Ben Stokes will play his final one-day international on Tuesday after deciding to retire from the 50-over format.
The England Test captain has made 104 ODI appearances for his country, and played a critical role in his side's World Cup glory in 2019, but balancing commitments to the red-ball team and in both international and franchise T20 cricket have proven to be too much within cricket's incredibly crowded schedule.
Stokes will turn out for England in the first of three matches against South Africa, at his home ground in Durham on Tuesday, but will withdraw from the squad after the game.
Ben Stokes will retire from ODIs this week [AFP via Getty Images]
The allrounder's statement explaining his decision sent a clear message: there is too much being asked of elite cricketers at present.
Stokes said: "This has been an incredibly tough decision to make. I have loved every minute of playing with my mates for England. We have had an incredible journey on the way.
"As hard as a decision as this was to come to, it’s not as hard dealing with the fact I can’t give my teammates 100 per cent of myself in this format anymore. The England shirt deserves nothing less from anyone who wears it.
"Three formats are just unsustainable for me now. Not only do I feel that my body is letting me down because of the schedule and what is expected of us, but I also feel that I am taking the place of another player who can give Jos and the rest of the team their all. It's time for someone else to progress as a cricketer and make incredible memories like I have over the past 11 years.
Stokes has played 104 ODIs [AFP via Getty Images]
"I will give everything I have to Test cricket, and now, with this decision, I feel I can also give my total commitment to the T20 format.
"I have loved all 104 games I have played so far, I’ve got one more, and it feels amazing to be playing my last game at my home ground in Durham."
Stokes averages 39 with the bat and 41 with the ball in ODI cricket, scoring three centuries and taking one five-for. To date, he has scored 2,919 runs and taken 74 wickets since making his debut against Ireland in 2011.
He retires as only the third England player to score 2,500 runs and take 50 wickets in the format, joining Paul Collingwood and Andrew Flintoff.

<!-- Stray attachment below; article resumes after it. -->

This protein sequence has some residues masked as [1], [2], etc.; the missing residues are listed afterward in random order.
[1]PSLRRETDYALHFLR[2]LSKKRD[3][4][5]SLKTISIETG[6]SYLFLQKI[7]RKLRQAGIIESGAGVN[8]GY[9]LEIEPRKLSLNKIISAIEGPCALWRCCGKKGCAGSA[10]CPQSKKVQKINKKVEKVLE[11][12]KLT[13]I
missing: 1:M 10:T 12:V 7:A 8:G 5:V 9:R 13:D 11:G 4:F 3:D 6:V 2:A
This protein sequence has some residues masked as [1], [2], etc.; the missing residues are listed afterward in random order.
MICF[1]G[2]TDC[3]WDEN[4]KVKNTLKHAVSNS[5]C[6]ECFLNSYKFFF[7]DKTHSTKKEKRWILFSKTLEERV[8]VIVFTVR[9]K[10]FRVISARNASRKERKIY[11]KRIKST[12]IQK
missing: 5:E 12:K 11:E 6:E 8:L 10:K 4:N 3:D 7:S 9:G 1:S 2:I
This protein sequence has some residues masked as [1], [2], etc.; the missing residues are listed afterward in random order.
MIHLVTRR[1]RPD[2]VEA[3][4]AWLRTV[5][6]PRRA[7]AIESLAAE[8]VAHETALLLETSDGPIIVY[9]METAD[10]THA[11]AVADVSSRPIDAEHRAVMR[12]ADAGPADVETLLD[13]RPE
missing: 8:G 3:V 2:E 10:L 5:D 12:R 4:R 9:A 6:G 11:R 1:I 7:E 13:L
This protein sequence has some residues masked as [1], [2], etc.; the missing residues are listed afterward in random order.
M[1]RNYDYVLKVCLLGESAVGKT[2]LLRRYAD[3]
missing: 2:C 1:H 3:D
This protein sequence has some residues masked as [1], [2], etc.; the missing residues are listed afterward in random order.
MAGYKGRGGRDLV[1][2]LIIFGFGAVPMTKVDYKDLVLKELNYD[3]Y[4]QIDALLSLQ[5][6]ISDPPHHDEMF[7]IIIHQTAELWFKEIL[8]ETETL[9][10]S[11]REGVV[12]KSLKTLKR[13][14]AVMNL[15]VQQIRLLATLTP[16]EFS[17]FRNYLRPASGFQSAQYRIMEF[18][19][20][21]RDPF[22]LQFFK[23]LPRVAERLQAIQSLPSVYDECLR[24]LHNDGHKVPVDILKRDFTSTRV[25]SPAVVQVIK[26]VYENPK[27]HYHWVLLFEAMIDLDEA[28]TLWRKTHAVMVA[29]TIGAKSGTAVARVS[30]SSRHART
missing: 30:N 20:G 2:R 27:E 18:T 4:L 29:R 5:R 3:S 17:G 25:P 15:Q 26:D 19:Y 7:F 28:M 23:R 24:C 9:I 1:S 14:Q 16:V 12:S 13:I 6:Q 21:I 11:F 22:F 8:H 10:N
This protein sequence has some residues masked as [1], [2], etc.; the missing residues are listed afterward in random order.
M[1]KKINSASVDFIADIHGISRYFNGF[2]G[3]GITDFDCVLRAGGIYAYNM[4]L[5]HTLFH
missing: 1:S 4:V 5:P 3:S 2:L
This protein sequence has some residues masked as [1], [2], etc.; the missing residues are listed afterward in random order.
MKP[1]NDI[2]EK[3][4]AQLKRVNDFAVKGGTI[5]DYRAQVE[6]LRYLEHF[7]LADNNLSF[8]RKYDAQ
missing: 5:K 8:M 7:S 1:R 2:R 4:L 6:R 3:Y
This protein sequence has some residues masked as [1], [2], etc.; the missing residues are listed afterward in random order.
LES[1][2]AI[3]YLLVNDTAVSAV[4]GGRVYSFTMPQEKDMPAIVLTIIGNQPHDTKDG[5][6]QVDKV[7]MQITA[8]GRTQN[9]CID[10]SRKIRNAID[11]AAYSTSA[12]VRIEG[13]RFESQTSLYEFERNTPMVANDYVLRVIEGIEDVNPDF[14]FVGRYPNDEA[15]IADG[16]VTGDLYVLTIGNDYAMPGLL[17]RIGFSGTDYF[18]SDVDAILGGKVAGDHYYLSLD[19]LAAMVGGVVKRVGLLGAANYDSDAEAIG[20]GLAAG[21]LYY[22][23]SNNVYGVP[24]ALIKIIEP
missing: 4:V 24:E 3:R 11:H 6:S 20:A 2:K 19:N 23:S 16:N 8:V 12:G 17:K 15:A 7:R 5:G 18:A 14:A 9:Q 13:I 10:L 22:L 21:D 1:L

He also captained England in the format on three occasions, stepping into the role against Pakistan last summer following a Covid-19 outbreak in the England camp.
Stokes captained England in three ODIs against Pakistan in July 2021 [Stu Forster/Getty Images]
Interim ECB CEO, Clare Connor, labelled Stokes an "inspirational figure", commenting: "Ben Stokes is a superstar in every format of our game. His remarkable contribution to the ICC Men's Cricket World Cup final at Lord's in 2019 enabled England men to win that prestigious trophy for the first time.
"Ben is not only one of the world's best players, but an inspirational figure too, so our ODI team will miss him. But having taken on the Test captaincy and with today's busy calendar of cricket, we completely understand and respect his decision.
"We look forward to watching him excite and enthral in an England shirt for many years to come."
Managing director of England men's cricket, Rob Key, added: "Ben Stokes has had an incredible international career in ODI cricket, culminating in his match-winning performance at the 2019 ICC Men's Cricket World Cup final.
"I know this must have been a tough decision, but I completely understand why he has reached this conclusion.
"I'm sure that when we look back on Ben's career and see this as one of the reasons he will play 120-plus Tests and help England in T20 matches and World Cups for many years to come.
"It is a typically selfless decision that will benefit England long-term."
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